“I take the safety and health of my staff and customers seriously,” she continues. “All of the retail jam we have ever sold — which is to say the jam in jars that is bought from us and at stores — is pasteurized and canned with the ‘hot pack’ method that makes the growth of mold basically impossible. That same recipe is used in the restaurant, but because the jam is low in sugar and we don’t use chemicals or preservatives there were occasional instances where mold would develop on the surface…I eat the same jam I serve my customers, family and friends and would never knowingly serve any food that would put their health at risk. I realize that I was wrong and I am sorry.” 

She says any jam with mold on it has already been thrown out and moving forward, if mold develops on any jam, it will be immediately discarded. “Jam with mold will not be permitted in any of our kitchens or our restaurant,” she says. “We are implementing the same ‘hot pack’ method which is a commercial industry standard that involves pasteurizing all the jam used in the restaurant and storing it in smaller glass containers — just like we always have done with our retail products. We are also submitting samples of our jam to an independent lab, Certified Laboratories, Inc., for testing to ensure its safety and longevity.”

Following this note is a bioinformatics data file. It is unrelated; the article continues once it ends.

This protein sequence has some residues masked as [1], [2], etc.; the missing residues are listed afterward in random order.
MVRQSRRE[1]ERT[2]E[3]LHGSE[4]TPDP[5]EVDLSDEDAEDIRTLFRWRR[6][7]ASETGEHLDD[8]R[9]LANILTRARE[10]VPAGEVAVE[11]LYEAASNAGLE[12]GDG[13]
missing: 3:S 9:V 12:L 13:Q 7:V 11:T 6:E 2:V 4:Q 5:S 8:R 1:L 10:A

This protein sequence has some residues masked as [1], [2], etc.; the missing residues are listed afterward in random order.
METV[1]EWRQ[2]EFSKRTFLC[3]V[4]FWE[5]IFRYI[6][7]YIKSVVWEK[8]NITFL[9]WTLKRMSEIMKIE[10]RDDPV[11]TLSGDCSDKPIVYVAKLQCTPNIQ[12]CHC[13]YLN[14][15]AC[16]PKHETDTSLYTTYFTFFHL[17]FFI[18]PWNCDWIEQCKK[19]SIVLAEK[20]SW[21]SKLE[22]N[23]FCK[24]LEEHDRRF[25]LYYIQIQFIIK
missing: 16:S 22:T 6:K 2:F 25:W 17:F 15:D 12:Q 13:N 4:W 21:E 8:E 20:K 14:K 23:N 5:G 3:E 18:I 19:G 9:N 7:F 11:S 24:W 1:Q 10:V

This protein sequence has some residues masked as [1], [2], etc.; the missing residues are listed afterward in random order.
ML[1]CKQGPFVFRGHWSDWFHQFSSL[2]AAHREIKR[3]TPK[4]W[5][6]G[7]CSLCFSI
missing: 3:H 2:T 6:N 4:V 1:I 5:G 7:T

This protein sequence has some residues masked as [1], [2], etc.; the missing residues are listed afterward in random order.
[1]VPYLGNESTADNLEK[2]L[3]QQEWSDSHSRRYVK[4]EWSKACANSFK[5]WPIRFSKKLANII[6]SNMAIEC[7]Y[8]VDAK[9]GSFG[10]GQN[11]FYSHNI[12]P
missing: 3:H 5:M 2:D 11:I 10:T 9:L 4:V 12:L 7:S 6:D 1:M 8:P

“I know I have lost the trust of our loyal customers, partners, and jam subscribers and hope that my sincere regret and these changes demonstrate that I have learned from my mistake and are enough to earn a second chance from them,” she added.

In addition to the mold, the allegations against Koslow by Rosenthal and several former employees included claims that BIPOC chefs at Sqirl were not properly credited for their contributions to the restaurant’s recipes or cookbooks, while Koslow was nominated for a James Beard award. Javier Ramos, former chef de cuisine at Sqirl, called her “the Trump of the cooking world” in an Instagram post.